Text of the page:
These are just some of the groups that are already complained about by big business and politicians: Environment Victoria, Wilderness Society (Australia, Victoria & Queensland), Friends of the Earth, Victorian National Parks Association, Australian Conservation Foundation, Lock the Gate Alliance, 350.org Australia, the Nature Conservation Council of NSW, the Australian Youth Climate Coalition, the Australian Marine Conservation Society, Australian Marine Conservation Society, Friends of the Earth Australia, Politics in the Pub and GetUp! as well as Greenpeace and Sea Shepherd.

Just belonging to a group or community association which speaks up on matters of social, economic, environmental or political concern could see you being eyed off as part of a potential conspiracy in the making.

In at least one Western country pre-crime can also manifest itself as a suspicion that you have come into a city centre with the intention of having a drink or two and you will be given a 48 hour direction-to-leave order.

With the notion of “pre-crime” there is no presumption of innocence and little more than lip service to due process if any arm of state or federal government decides you are a person of interest.

So how will pre-crime activity be monitored by police and security services? Well one of the methods used will be surveillance and this surveillance may involve use of the Facial Biometric Matching Capability database created by the Turnbull Government.

Surely this couldn’t possibly happen in Australia? you say. Think again. 

We already keep individuals in gaol long after their court-imposed sentence has been fully completed under continuing detention legislation, have preventative detention without charge and control orders which can be applied to both minors and adults, police are known to use spyware to enter, monitor and control home computers and, in certain circumstances your home can be entered and searched without your knowledge by police and security services.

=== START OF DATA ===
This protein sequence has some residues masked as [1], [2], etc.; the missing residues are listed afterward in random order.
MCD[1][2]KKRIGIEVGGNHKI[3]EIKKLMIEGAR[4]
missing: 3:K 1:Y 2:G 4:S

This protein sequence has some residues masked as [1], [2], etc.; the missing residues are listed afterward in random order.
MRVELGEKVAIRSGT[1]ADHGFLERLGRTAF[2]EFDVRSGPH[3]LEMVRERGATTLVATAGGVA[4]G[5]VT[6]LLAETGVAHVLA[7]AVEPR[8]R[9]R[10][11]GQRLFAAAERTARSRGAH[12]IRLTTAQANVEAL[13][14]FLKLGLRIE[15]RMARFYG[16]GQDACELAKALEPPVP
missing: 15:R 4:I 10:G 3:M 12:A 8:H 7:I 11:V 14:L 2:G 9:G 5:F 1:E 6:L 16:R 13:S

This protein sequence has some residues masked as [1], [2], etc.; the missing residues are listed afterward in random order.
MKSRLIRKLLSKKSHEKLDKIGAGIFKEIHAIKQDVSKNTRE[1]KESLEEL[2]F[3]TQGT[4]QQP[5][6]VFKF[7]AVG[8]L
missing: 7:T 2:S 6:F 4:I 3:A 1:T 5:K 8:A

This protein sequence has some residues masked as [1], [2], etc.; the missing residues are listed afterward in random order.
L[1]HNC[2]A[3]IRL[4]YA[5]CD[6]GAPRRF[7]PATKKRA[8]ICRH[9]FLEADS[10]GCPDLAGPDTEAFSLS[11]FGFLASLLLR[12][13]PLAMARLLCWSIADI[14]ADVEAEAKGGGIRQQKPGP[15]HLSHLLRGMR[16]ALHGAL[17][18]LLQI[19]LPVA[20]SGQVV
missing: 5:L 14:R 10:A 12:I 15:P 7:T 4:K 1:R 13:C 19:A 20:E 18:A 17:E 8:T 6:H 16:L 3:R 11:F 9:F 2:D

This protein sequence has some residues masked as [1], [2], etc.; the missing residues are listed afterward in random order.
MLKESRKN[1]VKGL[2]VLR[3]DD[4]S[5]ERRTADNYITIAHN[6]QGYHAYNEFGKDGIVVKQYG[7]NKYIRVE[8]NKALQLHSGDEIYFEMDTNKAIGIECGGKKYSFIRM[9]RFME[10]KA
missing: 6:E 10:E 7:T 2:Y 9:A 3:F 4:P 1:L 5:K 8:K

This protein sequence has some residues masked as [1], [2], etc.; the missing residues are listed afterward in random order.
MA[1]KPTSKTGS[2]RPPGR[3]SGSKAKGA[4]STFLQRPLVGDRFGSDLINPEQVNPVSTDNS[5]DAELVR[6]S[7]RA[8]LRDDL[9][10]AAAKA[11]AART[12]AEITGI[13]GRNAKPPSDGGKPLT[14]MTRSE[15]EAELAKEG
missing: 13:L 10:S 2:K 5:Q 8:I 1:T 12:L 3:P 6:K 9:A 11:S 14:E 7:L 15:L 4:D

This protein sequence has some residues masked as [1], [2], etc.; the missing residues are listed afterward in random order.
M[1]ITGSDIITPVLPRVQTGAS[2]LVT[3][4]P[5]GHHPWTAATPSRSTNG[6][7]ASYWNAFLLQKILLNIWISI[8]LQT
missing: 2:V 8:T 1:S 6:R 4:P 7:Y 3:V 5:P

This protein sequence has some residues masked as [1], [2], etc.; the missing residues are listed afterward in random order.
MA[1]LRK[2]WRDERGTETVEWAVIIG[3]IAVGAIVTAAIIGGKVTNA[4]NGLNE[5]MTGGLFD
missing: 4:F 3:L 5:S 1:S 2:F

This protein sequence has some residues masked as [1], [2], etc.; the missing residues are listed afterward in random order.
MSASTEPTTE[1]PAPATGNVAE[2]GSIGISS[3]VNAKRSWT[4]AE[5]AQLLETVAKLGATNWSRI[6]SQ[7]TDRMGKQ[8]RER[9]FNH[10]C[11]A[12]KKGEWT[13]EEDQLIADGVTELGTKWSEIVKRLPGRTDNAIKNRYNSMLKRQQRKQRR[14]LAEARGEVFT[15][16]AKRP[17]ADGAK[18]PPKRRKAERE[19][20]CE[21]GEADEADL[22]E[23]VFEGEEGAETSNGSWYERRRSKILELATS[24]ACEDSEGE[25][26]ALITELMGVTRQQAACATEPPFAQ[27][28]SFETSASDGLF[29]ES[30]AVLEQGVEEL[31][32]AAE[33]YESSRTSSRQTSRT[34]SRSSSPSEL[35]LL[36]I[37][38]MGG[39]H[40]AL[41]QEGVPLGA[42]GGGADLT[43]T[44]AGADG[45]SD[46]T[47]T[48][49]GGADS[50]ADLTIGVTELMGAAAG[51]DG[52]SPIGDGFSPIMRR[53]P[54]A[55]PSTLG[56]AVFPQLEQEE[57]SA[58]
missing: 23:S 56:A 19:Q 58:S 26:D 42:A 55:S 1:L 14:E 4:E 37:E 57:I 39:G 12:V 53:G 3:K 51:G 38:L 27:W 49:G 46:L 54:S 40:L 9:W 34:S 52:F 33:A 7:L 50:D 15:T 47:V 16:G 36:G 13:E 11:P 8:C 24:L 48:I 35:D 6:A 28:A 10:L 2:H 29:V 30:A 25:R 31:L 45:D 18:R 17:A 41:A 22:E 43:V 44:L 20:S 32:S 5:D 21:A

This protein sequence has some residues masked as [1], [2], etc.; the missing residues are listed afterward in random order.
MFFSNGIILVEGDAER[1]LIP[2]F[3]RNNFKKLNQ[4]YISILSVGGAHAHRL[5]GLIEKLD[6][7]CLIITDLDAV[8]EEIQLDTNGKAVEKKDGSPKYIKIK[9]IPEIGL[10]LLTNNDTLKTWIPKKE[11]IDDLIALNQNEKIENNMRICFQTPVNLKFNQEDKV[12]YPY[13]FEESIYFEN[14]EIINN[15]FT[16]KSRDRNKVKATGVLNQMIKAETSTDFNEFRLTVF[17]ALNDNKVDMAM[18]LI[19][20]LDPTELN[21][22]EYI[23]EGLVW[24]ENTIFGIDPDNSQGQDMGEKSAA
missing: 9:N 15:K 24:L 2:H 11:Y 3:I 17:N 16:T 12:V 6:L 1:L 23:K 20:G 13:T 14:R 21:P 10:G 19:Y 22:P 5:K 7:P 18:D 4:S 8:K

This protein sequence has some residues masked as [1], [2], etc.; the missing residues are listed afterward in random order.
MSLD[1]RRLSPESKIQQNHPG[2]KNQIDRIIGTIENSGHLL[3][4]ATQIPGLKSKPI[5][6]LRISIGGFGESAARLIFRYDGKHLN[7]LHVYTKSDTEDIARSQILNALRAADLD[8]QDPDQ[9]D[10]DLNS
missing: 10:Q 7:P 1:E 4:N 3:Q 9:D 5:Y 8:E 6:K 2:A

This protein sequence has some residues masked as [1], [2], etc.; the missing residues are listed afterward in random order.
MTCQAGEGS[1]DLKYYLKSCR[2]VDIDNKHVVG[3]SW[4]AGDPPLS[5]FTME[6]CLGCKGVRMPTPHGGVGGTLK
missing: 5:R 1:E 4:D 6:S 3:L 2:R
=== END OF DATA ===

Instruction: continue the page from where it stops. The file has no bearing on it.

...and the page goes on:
And here in Australia we have a history of unwarranted surveillance based on an individual's political association (1950s Cold War era) and political dissent (1960s & early 1970s Viet Nam War era) as well as virtually unchallenged unlawful use of coercive powers (Border Force 2014 to 2017).

Police and security agencies are constantly pushing for more legislation which would allow amongst other matters the creation of a raft of pre-emptive, punitive measures based solely on suspicion and an individual’s “pre-crime” tendencies.

Right now in Australia governments are all about political and physical control of the population - they are not about human rights, 'civil liberties' or a free, open and democratic society.

As a society Australia has been sliding down that slippery slope towards an authoritarian destination for years now and in 2017 we appear to have reached the bottom of the slope.

“For years, there’s been ample evidence that authoritarian governments around the world are relying on technology produced by American, Canadian, and European companies to facilitate human rights abuses.  From software that enables the filtering and blocking of online content to tools that help governments spy on their citizens, many such companies are actively serving autocratic governments as "repression’s little helper."
The reach of these technologies is astonishingly broad: governments can listen in on cell phone calls, use voice recognition to scan mobile networks, read emails and text messages, censor web pages, track a citizen’s every movement using GPS, and can even change email contents while en route to a recipient. Some tools are installed using the same type of malicious malware and spyware used by online criminals to steal credit card and banking information. They can secretly turn on webcams built into personal laptops and microphones in cell phones not being used. And all of this information is filtered and organized on such a massive scale that it can be used to spy on every person in an entire country.” [Electronic Frontiers Foundation, accessed 7 October 2017]

“Australia’s leading privacy and civil liberties organisations condemn the decision by the Council of Australian Governments (COAG) to provide all images from state and territory driver’s licence databases to the federal National Facial Biometric Matching Capability.
The creation of such a comprehensive national facial database is an unnecessary and disproportionate invasion of the privacy rights of all Australians, is the foundation for suspicionless, warrantless mass surveillance and is fundamentally incompatible with a free and open society.

David Vaile, Chair of the Australian Privacy Foundation said, “This government has proven it is blind and deaf to privacy and personal information security threats. Make no mistake – this database will affect all Australians, even the most conscientious and law-abiding. It will likely generate massive ‘false positive’ lists that will flood our very effective police and security services with useless distractions. We’ve already seen calls for ‘scope creep’ to cover welfare enforcement, and there’s every reason to expect this capability will come to be used to identify people with unpaid fines and other minor issues that have nothing whatsoever to do with terrorism.” [Electronic Frontiers Australia, 6 October 2017]